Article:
Credits: Ben Raab (writer), Terry Dodson (penciler), Rachel Dodson (inker), Comicraft (letters), Lee Ann Garner (colors)
Summary: X-Man befriends Jerome, a terminally ill boy, in the park. Hearing word of a Transylvanian doctor with the secret to eternal life, X-Man travels by train to meet her. He encounters Sebastian and Teresa, Interpol agents secretly posing as newlyweds in need of Dr. Cindy von Mort’s help. X-Man accompanies them to von Mort’s castle, where he soon discovers von Mort’s true identity as the eternal Absynthia. Teresa is killed by Absynthia’s followers, Augustine and Boniface, after discovering one of her kidnap victims. Sebastian helps X-Man defeat Absynthia, but his grief over Teresa’s death pushes him into suicide. With Absynthia in custody, X-Man returns home to spend time with Jerome. He realizes they must make the most of the time they have left.
Continuity Notes: Absynthia reveals that she was a countess obsessed with cheating death after losing her young husband. After giving up, Diablo appeared, offering her a suicide potion that would reunite her with her husband. Instead, the potion granted her eternal life. She now recruits followers to aid her vendetta against Diablo.
Production Notes: Forty-eight pages. Prestige format. Six dollars.
I Love the ‘90s: X-Man also exclaims “NOT!” while taunting Absynthia. Was “NOT!” really still around in 1997?
Review: X-Man got a six-dollar prestige format book? X-Man?! I’ll give the creative team credit for producing a story that’s miles above the average quality of the monthly series, but I don’t think “X-Man” and “prestige” should ever be used in the same sentence. Ben Raab writes the character for what I believe is the first time, bringing a different interpretation than what we’ve seen in the regular series. Raab writes X-Man as a prototypical teenage hero; he isn’t snotty or irrational, but instead fairly good-natured and willing to help the random people he comes across. X-Man doesn’t usually speak in slang (which makes sense, as he comes from a hellish alternate reality overseen by a genocidal maniac), but he now sounds like a cast member on an early WB drama, to the point that he even refers to little Jerome as “m’man” or “m’man J.” This is slightly annoying the first time it happens, but Raab doesn’t let up. Every time X-Man thinks about the sick little kid, it’s “m’man needs help” or “I hope m’man J is able to live a long life.” I can understand Raab’s desire to make X-Man more likeable, but it’s pretty obnoxious.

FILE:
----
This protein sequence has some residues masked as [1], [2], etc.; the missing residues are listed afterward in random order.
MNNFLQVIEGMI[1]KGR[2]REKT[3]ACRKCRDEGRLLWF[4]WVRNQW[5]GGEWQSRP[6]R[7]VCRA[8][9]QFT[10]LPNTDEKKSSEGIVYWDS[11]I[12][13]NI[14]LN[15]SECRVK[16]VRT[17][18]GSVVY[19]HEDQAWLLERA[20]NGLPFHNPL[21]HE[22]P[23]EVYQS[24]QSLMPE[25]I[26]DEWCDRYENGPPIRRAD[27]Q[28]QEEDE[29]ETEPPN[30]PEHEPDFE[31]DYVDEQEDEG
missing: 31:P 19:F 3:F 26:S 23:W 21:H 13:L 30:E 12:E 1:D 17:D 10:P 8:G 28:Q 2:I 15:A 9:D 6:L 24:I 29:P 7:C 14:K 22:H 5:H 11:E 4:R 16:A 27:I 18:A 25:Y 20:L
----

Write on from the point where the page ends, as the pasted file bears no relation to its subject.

Ideally, a prestige format story has something to say about the lead character, which puts Raab in an awkward position since the best things to say about X-Man probably came out of Peter Wisdom’s insults when Warren Ellis used the character in X-Man. Raab picks up on the idea that Absynthia is experimenting on her kidnap victims, much as Sinister experimented on X-Man in his reality, which inspires X-Man to stop her. Jerome’s terminal illness also parallels X-Man’s “burnout” problem, which will allegedly kill him before he’s eighteen. The story doesn’t spend a lot of time with the concept, but pairing him with a kid who’s also dealing with his own mortality is a solid idea. X-Man learns that he isn’t the only person with problems, and can perhaps learn some lessons that don’t involve giant explosions. If only the regular series explored this type of a story. Although the monthly title has mostly ignored X-Man’s feelings on death, it is a major theme of this story. Absynthia was cheated out of death, X-Man wants to fight death on Jerome’s behalf, Teresa is murdered, and Sebastian joins her in death; submitting to the desire that caused Absynthia’s dilemma in the first place. Just think, Marvel hired someone to write an incidental X-Man one-shot, and he actually put thought and effort into it.